Also, Madhavi is breastfeeding, and plans to continue as long as Anjali wants/needs. This makes co-sleeping at night the best option. That means on difficult nights, when Anjali wakes a lot, Madhavi’s sleep suffers (she probably hasn’t had a straight 4 hours of uninterrupted sleep for 18 months!). That compounds by the fact that she has to get up and work the next day.
Unfortunately, we live in a culture where food, housing, insurance and the basic cost of living is expensive.
We also live in a culture where moms are now expected, or at least encouraged, to work very shortly after giving birth.
Three months is considered a long maternity leave. Madhavi was given 6 weeks, and used vacation, sick and personal days to make up the difference.
What affect is this having on children? What affect is this having on our society in general?
Jon Kabat-Zinn says in the book, Everyday Blessings, “It is considered perfectly acceptable for people to give one hundred percent to their careers…but not to their children.”
One acquaintance of ours is reluctantly resorting to letting her baby cry it out to go to sleep at night in preparation for her return to full time work. She is in a situation where she is the main earner in her family, and she knows she cannot function well after long nights of nursing and many wake ups.
I see how Madhavi struggles with sleep. Even working part time, she feels like her brain is just being stretched. Madhavi chooses, however, to sacrifice her own sleep and her own time in order to provide our daughter with the love and nurturing she deserves. That means some rocky nights. It means putting some personal and business goals on the back burner, or letting them brew slower than we would like.
It’s All About Balance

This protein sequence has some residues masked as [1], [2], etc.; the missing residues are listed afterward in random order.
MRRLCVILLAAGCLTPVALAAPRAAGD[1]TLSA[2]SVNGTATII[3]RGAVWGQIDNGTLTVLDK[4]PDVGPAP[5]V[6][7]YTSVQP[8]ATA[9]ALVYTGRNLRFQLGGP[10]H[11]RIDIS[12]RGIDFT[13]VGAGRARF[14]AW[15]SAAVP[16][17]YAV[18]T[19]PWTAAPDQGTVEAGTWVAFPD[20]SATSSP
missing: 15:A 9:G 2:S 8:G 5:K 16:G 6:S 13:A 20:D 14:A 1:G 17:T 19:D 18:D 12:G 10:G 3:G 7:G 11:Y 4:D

Today, on one of Madhavi’s days off, I took Anjali to our friends’ party. This gave Madhavi a good chunk of time to reconnect with herself, to work on some of her goals, and even to start sewing a doll for Anjali, a project she has been wanting to get to but hasn’t had time. She said it felt good and it was much needed. Still, she was torn because it meant limited time with Anjali and me.
A friend of mine from college used to say, “It’s all about balance.”
This is one of the many times I hear that phrase echoing in my head. Everything we do as parents is about balance. I think it is a prerequisite, as a parent, to sacrifice at least piece of ourselves, and usually more. It is a balancing act to give so much of ourselves, and yet maintain our individuality.
I am so grateful for the sacrifices, among many other things, that Madhavi has given for her family. I am grateful that we have struck a kind of balance, though we strive for an even better one (that’s a whole other post in itself!).
I wonder how things would have been different if Madhavi was able to take a full year of maternity leave, as is possible in Canada and many other countries. What would it have been like if she didn’t have to go back at all?
I’m curious how many of the Bring Birth Home readers are stay at home moms, work at home moms, working part time or working full time. What is your take on this?
Jeremy Dyen is a musician, father and husband who blogs at Stay at Home Papa. He and his wife Madhavi are advocates of hypnosis and affirmations for mindset shifts about birth. They recently launched the Birth Relaxation Kit, and they even offer a free hypnobirthing mp3.